Why you must head for debt funds this year

Suresh Soni, CEO at DHFL Pramerica Asset Managers, tells us why it makes sense in a falling interest rate scenario.  
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By Guest |  09-03-17 | 
 
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Morningstar invites thought leaders from the investment community to share their insights. Views expressed are personal and should not be construed as investment advice.

This is the right time to explore the scenario of falling interest rates and take a prudent look at alternative investment avenues to bank fixed deposits. Historical data provides evidence on how in a falling interest rate environment fixed income funds have performed better than bank fixed deposits. Today, there is no dearth of fixed income products available in India’s financial markets, although the risk and reward they offer, will vary depending on an investor’s preferences.

Over the last 18 months, the RBI has been following an accommodative monetary path, adding liquidity and reducing policy rates. An economic environment with low demand led to declining interest rates; while the government’s historic decision of demonetisation has channelized cash into the banking system. Evidently, surplus bank liquidity and low interest rates are here to stay.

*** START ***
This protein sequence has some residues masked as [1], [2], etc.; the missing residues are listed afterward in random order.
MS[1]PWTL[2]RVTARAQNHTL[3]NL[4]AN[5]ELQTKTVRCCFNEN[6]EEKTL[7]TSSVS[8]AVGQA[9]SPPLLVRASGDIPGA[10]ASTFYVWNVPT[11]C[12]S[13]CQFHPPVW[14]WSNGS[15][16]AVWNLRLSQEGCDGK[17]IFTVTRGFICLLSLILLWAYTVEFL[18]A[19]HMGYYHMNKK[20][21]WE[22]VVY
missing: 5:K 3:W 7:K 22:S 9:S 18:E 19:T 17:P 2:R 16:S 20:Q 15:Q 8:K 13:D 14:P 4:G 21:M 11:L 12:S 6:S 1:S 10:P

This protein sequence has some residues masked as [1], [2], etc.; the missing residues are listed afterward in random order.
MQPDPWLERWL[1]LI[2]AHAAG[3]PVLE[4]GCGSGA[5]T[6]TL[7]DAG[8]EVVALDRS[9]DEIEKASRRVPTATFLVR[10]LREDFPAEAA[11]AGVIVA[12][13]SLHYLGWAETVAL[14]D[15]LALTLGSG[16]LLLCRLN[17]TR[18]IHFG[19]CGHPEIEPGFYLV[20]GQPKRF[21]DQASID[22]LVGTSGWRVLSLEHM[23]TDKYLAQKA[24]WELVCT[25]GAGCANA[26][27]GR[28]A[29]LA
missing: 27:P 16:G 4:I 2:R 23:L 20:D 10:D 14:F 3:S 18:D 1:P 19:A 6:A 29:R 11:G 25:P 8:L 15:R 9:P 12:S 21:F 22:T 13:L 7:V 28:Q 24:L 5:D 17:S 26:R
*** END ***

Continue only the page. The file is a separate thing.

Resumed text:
How does one deal with a falling interest rate scenario?

Whenever there is a sharp movement in interest rates, it’s the fixed income portfolio that needs restructuring. Take the current scenario, where though a decline in lending rates is good news for home loan buyers, a decline in Fixed Deposit (FD) rates are a cause of worry. With rates for deposits falling to below 7%, retail investors are feeling the pinch. As FDs lose their sheen, investors must look at alternatives.  While depositors are somewhat disheartened by the fall in deposit rates, let’s remember India is one of the few countries that offer an attractive positive real rate of interest (refer to below graph). And as such fixed income funds should remain a good part of an investor’s asset allocation.

SS

Source: Bloomberg and internal research

While equity mutual funds are more glamorous and get written about often, fixed income funds have attracted sizeable investments. Over the last 16 years, fixed income funds constitute about 65% of the mutual fund industry with assets under management of Rs10.75 lakh crore - nearly two-thirds of the mutual fund industry’s total assets of Rs16.46 lakh crore.

Fixed income funds work well in an investor’s fixed income portfolio.

Over the years, fixed income funds have delivered fairly attractive, market related returns for investors. Undoubtedly the returns generated by fixed income funds have been higher than those delivered by bank deposits in the past. Even though nominal interest rates appear low from a historical perspective, the real rate of returns adjusted for inflation are indeed at the upper end of what it had been in the last 10 years.

Here's a look at the returns generated by the CRISIL-AMFI Income Fund Performance Index as on December 30, 2016. (source: AMFI India.com)

  • 1 year: 13.38%
  • 3 years: 11.03%
  • 5 years: 9.4%
  • 7 years: 8.5%
  • 10 years: 8.7%